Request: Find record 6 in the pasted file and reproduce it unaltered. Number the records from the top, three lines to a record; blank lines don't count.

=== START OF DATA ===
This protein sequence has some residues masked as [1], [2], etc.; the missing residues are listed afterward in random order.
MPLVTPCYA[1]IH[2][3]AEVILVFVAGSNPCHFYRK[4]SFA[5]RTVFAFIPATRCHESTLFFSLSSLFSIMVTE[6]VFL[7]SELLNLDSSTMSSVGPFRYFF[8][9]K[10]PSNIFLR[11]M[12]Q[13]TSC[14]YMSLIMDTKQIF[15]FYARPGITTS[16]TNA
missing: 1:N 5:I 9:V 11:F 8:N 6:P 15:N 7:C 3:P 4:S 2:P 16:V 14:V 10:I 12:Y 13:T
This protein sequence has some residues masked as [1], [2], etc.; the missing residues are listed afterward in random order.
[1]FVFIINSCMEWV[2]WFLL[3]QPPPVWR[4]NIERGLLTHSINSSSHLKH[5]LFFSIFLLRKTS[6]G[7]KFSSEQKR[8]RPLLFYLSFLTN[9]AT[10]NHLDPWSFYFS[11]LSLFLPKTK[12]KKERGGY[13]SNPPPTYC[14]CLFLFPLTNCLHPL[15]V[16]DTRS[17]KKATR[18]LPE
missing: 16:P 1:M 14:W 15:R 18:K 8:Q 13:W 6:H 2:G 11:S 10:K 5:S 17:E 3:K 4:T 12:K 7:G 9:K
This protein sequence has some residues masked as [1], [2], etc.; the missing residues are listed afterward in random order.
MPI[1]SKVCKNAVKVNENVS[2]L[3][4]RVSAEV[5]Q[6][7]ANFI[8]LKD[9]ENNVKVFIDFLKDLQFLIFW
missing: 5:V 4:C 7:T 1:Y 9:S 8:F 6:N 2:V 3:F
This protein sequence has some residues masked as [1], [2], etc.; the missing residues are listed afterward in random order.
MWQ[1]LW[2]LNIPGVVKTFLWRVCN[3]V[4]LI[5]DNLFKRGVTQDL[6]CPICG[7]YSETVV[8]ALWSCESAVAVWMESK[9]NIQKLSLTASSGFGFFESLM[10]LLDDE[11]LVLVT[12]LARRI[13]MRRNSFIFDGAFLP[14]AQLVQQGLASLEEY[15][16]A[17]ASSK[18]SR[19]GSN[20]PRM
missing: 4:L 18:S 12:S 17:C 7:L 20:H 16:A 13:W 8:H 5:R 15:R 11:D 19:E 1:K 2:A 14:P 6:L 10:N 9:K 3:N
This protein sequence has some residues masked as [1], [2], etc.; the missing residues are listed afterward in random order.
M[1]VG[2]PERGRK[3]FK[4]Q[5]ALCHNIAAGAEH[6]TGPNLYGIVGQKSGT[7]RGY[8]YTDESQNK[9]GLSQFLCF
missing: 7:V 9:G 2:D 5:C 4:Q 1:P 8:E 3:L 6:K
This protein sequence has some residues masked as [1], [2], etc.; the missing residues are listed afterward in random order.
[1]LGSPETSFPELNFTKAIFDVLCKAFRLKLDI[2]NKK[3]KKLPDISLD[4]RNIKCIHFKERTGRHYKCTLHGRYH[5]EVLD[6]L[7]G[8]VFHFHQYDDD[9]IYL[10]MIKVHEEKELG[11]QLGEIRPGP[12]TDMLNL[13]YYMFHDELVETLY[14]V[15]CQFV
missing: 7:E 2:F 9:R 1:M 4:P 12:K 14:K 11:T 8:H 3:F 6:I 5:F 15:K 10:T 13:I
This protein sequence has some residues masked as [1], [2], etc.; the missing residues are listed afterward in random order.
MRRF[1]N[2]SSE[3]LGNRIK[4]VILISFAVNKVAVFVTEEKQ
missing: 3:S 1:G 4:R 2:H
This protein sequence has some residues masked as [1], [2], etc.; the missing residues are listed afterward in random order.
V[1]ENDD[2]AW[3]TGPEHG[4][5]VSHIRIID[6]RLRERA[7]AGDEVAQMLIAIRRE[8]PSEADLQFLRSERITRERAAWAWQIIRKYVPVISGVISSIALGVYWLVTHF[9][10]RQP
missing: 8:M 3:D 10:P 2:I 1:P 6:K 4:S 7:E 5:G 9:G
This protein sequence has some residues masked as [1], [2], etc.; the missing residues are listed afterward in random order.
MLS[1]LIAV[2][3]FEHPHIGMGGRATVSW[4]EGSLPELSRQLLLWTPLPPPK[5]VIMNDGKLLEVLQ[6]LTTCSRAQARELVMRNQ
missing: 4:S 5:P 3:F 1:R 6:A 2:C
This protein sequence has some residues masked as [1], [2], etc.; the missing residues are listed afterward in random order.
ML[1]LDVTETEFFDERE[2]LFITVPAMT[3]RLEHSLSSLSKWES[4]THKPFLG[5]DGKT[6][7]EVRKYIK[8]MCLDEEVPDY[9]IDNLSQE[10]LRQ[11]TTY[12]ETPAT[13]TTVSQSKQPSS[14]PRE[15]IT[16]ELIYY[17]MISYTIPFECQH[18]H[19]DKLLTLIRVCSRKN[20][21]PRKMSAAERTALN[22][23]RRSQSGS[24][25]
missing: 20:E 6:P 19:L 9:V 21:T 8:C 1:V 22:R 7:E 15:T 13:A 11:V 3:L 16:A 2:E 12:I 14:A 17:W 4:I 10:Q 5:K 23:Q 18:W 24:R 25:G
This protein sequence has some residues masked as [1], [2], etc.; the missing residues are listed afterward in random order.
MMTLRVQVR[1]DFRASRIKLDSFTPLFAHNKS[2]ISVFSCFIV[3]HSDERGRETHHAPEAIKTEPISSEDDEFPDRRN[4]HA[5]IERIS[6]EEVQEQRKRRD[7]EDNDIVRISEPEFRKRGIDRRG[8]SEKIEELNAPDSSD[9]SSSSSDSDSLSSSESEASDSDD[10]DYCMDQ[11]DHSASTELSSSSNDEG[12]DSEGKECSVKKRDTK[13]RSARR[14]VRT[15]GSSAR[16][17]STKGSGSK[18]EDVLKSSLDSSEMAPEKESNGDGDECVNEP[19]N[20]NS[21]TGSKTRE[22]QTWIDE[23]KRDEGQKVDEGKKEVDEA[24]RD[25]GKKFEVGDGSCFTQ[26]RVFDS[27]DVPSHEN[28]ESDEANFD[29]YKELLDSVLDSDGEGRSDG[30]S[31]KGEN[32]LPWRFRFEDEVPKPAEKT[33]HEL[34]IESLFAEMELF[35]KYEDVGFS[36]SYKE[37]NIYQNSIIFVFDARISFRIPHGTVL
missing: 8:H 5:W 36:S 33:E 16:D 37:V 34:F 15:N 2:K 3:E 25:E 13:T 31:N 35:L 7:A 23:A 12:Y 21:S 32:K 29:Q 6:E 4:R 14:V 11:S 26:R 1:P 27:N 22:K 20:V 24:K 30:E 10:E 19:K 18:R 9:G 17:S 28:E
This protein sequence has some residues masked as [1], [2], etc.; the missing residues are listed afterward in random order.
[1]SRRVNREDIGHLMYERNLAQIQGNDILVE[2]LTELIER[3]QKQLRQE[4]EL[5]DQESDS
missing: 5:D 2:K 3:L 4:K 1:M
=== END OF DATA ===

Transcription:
This protein sequence has some residues masked as [1], [2], etc.; the missing residues are listed afterward in random order.
[1]LGSPETSFPELNFTKAIFDVLCKAFRLKLDI[2]NKK[3]KKLPDISLD[4]RNIKCIHFKERTGRHYKCTLHGRYH[5]EVLD[6]L[7]G[8]VFHFHQYDDD[9]IYL[10]MIKVHEEKELG[11]QLGEIRPGP[12]TDMLNL[13]YYMFHDELVETLY[14]V[15]CQFV
missing: 7:E 2:F 9:R 1:M 4:P 12:K 14:K 11:T 8:H 3:F 6:I 5:F 15:K 10:T 13:I